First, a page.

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Telecounseling and guided relaxation for addressing patient, student, and health-care worker distress: An experience p. 44
Saloni Naik, Anusha Prabhakaran, Ankur Mahida, Suman P Singh, Himanshu Sharma, Jagdish Varma
Introduction: In the face of the coronavirus disease 2019 (COVID-19) pandemic, the leadership of the institute felt a need for mental health interventions among patients admitted in COVID-19 isolation, university students, and health-care workers engaged in COVID-19 care. This article aims to share our experience in providing these services. Methodology: COVID-19 inpatients were telephonically counseled. Counseling protocol was based on national guidelines. Students of the university were assessed for emotional problems using a symptom checklist and Kessler 10-item Distress Scale. Subsequently, the faculty assigned as mentors were trained in providing telephonic psychological first aid (PFA) to the students. Psychosocial help was offered to health-care workers through daily guided relaxation sessions. Results: Forty-two of 69 COVID-19 inpatients were telephonically contacted. New-onset mental health problems were found in 40%. Half of the COVID-19 confirmed patients and half of the females had a higher prevalence of mental health problems. On the symptom checklist, 330 students were responded. Worry about the future, contagion, and boredom were reported by the majority of students. On the Kessler 10-item Distress Scale, 272 students were responded. Thirty-seven percent had likely mental disorders (22 males and 79 females). Twenty-two students contacted psychiatrists through mentors and were provided teleconsultation. Eighty health-care workers attended guided relaxation sessions. Twenty-nine responded on the feedback form. Most respondents felt guided relaxation was useful in reducing stress, with strongly agree (n = 12) and agree (n = 14) responses. Conclusions: Emotional problems were significantly prevalent among students and COVID-19 patients. Training faculty in PFA can help address students in distress. Guided relaxation may help frontline workers manage stress.
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Anxiety, knowledge, attitude, and preventive practices toward COVID-19 among patients with psychiatric illness – A comparative study from South India p. 49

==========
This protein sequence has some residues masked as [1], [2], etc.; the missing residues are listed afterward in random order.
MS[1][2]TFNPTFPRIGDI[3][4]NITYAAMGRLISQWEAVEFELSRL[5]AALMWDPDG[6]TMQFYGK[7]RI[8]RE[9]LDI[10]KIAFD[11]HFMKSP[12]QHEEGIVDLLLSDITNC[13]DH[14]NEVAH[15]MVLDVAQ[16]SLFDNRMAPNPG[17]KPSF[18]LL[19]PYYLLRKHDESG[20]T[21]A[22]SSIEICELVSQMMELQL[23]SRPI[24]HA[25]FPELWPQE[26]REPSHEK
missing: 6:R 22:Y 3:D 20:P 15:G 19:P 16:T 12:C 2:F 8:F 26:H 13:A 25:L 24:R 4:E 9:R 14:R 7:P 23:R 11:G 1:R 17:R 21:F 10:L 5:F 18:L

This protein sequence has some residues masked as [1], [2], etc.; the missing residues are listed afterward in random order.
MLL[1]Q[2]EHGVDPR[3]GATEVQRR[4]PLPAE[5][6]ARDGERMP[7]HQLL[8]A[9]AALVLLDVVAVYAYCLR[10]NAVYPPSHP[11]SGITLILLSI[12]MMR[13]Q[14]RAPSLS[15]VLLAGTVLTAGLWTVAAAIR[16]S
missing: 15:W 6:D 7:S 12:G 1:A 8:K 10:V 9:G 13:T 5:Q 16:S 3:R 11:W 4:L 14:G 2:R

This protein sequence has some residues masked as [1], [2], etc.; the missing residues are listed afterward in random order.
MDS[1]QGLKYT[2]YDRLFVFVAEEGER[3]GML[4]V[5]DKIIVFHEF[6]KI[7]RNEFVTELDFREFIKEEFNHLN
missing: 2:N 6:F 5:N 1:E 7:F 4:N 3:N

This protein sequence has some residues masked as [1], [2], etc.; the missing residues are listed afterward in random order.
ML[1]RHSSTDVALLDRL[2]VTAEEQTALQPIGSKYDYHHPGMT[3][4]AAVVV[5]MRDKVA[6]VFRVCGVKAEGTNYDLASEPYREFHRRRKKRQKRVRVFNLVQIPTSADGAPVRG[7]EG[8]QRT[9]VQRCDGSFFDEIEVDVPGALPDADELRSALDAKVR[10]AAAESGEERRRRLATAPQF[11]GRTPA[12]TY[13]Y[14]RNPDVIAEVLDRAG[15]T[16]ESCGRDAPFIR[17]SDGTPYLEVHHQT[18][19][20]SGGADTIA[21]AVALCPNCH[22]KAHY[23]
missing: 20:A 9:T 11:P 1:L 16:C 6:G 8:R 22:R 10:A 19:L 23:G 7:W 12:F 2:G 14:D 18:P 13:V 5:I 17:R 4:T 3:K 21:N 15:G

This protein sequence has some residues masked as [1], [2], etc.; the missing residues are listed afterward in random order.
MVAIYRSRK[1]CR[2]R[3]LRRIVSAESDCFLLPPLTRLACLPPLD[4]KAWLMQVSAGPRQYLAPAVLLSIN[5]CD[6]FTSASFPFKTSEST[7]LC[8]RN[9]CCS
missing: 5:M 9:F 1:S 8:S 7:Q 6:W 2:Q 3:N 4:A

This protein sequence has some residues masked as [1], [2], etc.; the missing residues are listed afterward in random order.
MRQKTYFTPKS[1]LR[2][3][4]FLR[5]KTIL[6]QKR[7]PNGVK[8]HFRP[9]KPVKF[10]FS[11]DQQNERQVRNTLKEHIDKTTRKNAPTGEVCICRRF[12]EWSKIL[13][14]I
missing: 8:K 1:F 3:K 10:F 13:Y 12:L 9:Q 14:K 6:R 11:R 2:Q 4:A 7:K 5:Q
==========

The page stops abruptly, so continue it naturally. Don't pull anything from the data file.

Preethy Raghuraman, Manjula Simiyon, Vishnu Vardhan Rudravaram, Manikandan Mani, Pradeep Thilakan
Background: Coronavirus disease 2019 (COVID-19) pandemic has induced serious threats to people's mental health. There are increasing concerns about anxiety linked with COVID-19. There are very few studies conducted to understand the needs of the mentally ill during this pandemic. Aim: The study aimed to assess and compare the anxiety, knowledge, attitude, and preventive practices related to COVID-19 among people with and without psychiatric illnesses. Materials and Methods: A cross-sectional analytical study was conducted among patients with psychiatric illnesses and their caregivers in the psychiatry department of a tertiary hospital. All consenting adults with a diagnosed psychiatric illness and scoring < 3 in the Clinical Global Impression-Severity scale were included in the case group. All consenting adult caregivers who accompany the patients were included in the reference group. Coronavirus Anxiety Scale and Knowledge, Attitude, and Preventive Practices towards COVID-19 Questionnaire were administered. Data were analyzed using IBM SPSS (19.0 version). Results: Less than 10% of the participants in both the groups had COVID-related anxiety. 98.3% of the participants in both the groups knew that isolation and treatment of COVID-19-affected individuals can prevent the spread of the virus. Avoidance of handshaking (case – 85% and reference – 81.7%) and going out of home unnecessarily (case – 83.3% and reference – 81.7%) were the predominant preventive practices in both the groups. Only, the attitude had a statistically significant difference between both the groups (P < 0.05). Conclusion: Patients with psychiatric illness had fair knowledge, and they followed preventive practices toward COVID-19 that are comparable with healthy individuals. There were discrepancies between their knowledge and preventive practices.